I augment my argument by showing you more evidence that the "in principal" theory of QM has also been verified, and used, in experiments, mainly with single-photon detections. Things will be a total mess IF what you are arguing is true, and a lot of things won't make any consistent agreement.

    So your are faced with two obstacles: the theory doesn't support your position, and the experimental evidence isn't consistent with your position.

    Zz.
     
  8. Jun 18, 2014 #7
    Right on both counts! :-)

    I'm not propounding anything dramatic here. I was just trying to get someone more knowledgeable than me in the theory to confirm that my "guess", as you put it, is not theoretically possible. As well as that it doesn't occur in practice. You've confirmed the latter. Thanks!

    As to the "in principle" aspect, is it not possible then to say that because of the way the formalism works, such an event is absolutely precluded? I'm not competent to assert that. But I was hoping that someone here with the appropriate knowledge would be able to do so.
     
  9. Jun 18, 2014 #8

    ZapperZ

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    The issue here, as in many cases when something like this is brought up, is more general than you think. This is not just about a photon having two simultaneous positions upon measurements. It has more to do with the idea of (i) the QM description and (ii) the act of measurement. Any one of those have wide, profound ramifications throughout QM. For example, in the Bell-type experiments, you NEVER detect two different states simultaneously upon a single measurement, even though both states are there before a measurement (in a bipartite Bell-type experiment). You NEVER detect a photon going through BOTH slits when you put a detector on both slit openings.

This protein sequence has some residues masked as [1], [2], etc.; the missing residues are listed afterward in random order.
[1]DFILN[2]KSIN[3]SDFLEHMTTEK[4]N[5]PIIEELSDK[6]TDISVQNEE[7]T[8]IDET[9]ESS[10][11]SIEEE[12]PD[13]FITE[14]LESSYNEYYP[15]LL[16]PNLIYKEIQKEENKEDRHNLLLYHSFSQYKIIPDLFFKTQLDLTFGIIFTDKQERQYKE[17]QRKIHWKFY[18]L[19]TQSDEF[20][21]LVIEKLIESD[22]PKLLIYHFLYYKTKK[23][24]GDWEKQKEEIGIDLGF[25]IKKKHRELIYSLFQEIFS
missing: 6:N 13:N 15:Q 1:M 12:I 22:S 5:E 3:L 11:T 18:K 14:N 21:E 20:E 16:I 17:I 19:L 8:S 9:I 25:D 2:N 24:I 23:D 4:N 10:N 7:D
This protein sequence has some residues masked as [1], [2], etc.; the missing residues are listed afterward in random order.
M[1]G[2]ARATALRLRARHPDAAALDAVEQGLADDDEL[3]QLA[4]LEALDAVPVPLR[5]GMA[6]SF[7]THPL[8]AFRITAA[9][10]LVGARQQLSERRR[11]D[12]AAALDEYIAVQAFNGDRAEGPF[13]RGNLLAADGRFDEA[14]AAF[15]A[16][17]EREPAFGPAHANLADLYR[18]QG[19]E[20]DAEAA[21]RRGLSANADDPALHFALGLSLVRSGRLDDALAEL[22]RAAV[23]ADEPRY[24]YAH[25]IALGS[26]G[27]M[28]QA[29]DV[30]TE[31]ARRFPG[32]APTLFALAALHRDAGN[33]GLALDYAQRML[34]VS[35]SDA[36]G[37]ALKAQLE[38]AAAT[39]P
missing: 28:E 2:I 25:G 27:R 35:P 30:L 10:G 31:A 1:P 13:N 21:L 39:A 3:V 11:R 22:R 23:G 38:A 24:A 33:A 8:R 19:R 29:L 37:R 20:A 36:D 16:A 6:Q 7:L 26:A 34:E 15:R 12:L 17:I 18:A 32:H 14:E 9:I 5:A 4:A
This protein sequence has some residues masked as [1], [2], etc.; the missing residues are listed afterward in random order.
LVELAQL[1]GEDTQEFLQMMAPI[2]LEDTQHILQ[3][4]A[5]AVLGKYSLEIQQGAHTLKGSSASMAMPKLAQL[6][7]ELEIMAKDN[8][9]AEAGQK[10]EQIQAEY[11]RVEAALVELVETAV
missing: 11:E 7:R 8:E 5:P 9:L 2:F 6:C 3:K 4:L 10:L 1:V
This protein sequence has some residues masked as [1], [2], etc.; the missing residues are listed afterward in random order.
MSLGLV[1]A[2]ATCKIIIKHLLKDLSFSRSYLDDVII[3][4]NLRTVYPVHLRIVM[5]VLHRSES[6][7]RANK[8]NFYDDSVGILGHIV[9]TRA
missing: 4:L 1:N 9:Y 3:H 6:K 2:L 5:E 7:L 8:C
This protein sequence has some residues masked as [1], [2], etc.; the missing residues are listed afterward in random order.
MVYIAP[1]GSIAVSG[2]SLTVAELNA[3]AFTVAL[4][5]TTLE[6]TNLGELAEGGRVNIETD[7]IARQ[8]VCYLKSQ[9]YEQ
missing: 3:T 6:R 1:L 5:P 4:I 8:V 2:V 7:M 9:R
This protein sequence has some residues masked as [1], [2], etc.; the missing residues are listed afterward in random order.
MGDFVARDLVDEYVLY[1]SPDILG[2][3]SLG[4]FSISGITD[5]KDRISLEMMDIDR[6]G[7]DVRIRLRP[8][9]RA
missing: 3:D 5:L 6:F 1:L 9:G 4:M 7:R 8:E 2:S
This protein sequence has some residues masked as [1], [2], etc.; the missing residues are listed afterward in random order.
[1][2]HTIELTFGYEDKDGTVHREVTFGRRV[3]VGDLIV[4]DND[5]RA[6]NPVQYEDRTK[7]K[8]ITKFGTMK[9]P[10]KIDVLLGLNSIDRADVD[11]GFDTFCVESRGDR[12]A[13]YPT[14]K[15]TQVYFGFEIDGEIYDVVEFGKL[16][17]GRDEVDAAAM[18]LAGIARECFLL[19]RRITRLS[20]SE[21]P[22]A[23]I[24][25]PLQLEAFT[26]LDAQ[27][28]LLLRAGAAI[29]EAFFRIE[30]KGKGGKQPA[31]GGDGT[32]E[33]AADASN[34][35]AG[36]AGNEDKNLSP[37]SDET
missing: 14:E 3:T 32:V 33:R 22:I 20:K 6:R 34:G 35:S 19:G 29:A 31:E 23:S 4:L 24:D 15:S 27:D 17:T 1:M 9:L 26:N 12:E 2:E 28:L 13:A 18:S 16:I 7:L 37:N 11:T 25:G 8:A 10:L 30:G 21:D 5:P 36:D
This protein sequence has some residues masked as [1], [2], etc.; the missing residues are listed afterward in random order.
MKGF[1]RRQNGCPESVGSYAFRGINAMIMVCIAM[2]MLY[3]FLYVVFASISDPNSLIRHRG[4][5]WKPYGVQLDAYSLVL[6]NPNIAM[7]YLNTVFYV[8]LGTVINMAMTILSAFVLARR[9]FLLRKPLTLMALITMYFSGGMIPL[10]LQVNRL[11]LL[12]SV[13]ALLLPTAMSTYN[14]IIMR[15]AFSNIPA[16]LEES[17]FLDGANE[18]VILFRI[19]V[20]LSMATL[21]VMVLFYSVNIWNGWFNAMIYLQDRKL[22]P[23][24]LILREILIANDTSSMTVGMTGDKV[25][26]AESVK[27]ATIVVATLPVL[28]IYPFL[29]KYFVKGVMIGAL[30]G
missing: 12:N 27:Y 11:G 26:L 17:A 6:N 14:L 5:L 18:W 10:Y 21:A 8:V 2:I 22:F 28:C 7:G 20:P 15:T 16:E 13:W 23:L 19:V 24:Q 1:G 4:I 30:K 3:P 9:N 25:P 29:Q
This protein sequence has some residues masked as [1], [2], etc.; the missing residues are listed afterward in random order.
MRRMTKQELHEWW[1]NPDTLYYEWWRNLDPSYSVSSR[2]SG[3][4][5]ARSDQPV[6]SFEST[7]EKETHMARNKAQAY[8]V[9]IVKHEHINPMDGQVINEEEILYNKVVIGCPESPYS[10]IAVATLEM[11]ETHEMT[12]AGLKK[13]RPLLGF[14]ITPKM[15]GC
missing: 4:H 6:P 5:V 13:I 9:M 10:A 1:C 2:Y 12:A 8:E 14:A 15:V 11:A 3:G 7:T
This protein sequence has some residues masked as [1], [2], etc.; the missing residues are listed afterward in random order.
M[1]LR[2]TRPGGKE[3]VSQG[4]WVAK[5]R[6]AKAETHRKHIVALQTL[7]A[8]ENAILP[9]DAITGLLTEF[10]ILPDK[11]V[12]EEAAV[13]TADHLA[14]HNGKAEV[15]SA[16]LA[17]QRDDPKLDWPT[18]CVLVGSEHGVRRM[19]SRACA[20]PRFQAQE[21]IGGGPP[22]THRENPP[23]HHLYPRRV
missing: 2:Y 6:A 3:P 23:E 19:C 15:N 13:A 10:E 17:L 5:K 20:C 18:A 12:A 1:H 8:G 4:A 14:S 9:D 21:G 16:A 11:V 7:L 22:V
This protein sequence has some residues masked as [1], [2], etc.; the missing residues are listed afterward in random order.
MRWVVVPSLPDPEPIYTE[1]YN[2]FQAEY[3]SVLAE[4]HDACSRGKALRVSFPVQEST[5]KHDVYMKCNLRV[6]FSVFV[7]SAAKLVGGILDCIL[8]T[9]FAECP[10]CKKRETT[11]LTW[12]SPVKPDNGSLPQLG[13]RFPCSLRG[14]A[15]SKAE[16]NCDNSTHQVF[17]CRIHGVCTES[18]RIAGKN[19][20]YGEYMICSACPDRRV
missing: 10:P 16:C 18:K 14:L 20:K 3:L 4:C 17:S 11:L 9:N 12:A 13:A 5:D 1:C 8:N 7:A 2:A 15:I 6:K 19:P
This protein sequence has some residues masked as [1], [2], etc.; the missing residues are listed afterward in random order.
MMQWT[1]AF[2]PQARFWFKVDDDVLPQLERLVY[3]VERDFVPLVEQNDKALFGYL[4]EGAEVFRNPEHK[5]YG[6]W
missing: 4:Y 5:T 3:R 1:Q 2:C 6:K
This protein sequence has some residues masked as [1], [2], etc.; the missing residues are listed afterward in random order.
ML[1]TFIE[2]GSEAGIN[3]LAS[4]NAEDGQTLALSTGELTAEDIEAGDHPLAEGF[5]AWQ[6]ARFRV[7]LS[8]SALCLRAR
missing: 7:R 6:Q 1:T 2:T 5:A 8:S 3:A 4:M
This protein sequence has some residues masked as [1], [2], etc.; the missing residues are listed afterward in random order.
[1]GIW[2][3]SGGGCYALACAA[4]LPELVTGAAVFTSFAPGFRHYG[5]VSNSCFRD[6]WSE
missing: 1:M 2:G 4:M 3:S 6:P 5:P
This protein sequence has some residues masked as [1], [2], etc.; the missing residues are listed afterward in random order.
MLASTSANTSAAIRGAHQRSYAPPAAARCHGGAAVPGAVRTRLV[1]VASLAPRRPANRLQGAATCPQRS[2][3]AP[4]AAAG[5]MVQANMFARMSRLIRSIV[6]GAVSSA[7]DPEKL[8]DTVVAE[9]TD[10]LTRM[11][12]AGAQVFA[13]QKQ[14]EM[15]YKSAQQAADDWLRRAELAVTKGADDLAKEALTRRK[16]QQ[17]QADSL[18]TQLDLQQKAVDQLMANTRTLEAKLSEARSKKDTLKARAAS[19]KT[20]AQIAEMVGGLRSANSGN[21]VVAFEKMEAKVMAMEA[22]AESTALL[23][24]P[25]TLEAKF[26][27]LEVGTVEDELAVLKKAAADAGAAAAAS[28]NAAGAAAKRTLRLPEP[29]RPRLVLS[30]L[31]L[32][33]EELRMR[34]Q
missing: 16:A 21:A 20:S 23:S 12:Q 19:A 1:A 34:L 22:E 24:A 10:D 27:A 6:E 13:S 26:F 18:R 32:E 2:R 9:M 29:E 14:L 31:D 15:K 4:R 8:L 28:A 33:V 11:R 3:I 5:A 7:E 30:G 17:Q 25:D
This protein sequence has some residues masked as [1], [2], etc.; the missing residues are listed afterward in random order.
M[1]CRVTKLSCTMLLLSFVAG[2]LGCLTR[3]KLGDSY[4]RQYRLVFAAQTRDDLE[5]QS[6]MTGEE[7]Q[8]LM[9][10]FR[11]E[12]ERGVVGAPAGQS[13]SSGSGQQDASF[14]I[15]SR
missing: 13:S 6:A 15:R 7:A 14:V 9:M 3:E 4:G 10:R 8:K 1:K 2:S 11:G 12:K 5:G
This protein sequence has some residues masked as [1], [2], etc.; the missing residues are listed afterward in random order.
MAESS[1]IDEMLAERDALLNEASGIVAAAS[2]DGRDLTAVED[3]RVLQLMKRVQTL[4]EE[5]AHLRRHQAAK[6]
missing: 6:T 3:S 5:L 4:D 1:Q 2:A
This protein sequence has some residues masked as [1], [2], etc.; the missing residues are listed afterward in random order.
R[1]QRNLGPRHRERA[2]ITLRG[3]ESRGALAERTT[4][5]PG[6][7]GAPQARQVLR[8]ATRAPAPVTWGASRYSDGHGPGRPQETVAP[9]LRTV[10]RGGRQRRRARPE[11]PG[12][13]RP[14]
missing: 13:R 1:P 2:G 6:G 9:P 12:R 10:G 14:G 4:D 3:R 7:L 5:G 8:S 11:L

There are so many of these experiments and observations, it is no longer funny. And it is clear that this is contained in the formalism of QM. This is why once it was realized, and how different it is from our familiar classical world, various "thought" experiments to illustrate the "weirdness" of it came into being, including the infamous Schrodinger Cat.

    Zz.
     
  10. Jun 18, 2014 #9

    Nugatory

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    As far as the formalism is concerned, such an outcome is absolutely precluded. Even trying to describe such an outcome would be almost like trying to work with a four-sided triangle in geometry; no amount of "but what if..." thinking will let you fit it in.